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Last Updated: Wednesday, 24 November, 2004, 12:55 GMT
Housing report slams US and Sudan
By Imogen Foulkes
BBC correspondent in Geneva

A homeless man in Los Angeles, California
The US is criticised for legislating against the homeless
The United States, Russia and Sudan have been accused of being the biggest violators of housing rights in 2004.

The Geneva-based Centre on Housing Rights and Evictions cites the US because of its high homelessness rates.

Other countries are named because of forced evictions - in the cases of Russia and Sudan, on a grand scale in the Caucasus and Darfur.

The centre aims to prevent forced evictions and make sure everyone has the right to a home.

It promotes the clause in the United Nations' 1948 Universal Declaration on Human Rights, which states that all people have the right to a standard of living adequate for health and well-being, including housing.

The group criticised the US because of its high levels of homelessness, and the increased tendency in many American states to criminalise acts such as sleeping on a park bench.

There's a realisation... unless you resolve these issues, the chances are that these issues will form the basis of the next conflict
Scott Leckie
Director, COHRE
It was also cited because of its activities outside US borders. The centre claims indiscriminate bombing in Iraq has destroyed thousands of homes.

In Russia, the centre is critical of the forced repatriation of Chechens from Ingushetia back to Chechnya, where there is no adequate housing for them and where, it is claimed, many now live on the streets.

In Sudan, the centre points simply to the displacement of 1.6 million people from their lands and homes in Darfur.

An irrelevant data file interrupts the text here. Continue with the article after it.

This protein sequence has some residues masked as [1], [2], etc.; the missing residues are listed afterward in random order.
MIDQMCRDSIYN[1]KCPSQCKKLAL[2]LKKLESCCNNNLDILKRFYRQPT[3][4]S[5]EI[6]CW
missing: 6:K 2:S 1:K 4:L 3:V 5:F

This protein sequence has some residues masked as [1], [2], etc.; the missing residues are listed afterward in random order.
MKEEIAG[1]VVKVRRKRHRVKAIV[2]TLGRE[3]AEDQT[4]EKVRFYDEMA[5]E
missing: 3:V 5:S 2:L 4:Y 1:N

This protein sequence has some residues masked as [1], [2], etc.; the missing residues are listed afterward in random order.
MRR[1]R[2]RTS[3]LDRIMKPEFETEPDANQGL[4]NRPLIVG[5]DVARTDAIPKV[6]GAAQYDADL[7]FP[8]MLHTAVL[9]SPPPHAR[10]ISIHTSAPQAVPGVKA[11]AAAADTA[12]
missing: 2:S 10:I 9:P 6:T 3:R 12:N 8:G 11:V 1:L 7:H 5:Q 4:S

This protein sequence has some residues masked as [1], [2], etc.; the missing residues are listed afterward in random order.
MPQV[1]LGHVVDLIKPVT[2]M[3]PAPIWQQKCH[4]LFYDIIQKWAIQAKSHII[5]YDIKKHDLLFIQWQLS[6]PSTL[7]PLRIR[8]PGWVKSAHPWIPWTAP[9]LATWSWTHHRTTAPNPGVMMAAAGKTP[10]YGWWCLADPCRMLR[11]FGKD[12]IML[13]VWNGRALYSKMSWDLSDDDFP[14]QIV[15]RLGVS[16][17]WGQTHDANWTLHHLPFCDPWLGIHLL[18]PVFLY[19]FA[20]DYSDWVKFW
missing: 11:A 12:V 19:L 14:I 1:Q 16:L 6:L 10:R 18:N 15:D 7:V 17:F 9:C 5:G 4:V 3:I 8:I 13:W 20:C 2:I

They are three very different housing situations from three very different countries.

But the centre's director Scott Leckie, says the right to a home is universal, and abusing it is a key source of conflict.

Sao Paulo commended

"Housing, land and property - those issues are actually the key," he told the BBC.

"Traditionally housing concerns, land concerns, property concerns have been more or less excluded from the mainstream human rights discourse.

"I think there's a realisation, particularly in the case of conflict such as Iraq, Sudan, one could also go back to Cambodia and Kosovo... unless you resolve these issues, the chances are that these issues will form the basis of the next conflict."

The centre gathered information from housing authorities and activists all over the world before making its decisions.

Its award to the best housing rights protector goes to the city of Sao Paulo in Brazil - a country which has often been criticised for its treatment of slum dwellers.

But the centre says Sao Paulo's legal neighbourhood programme has helped 45,000 low income families get a legal right to their land and saved them from forced eviction, proving, the centre says, that the right to housing can be a reality if the political will exists.

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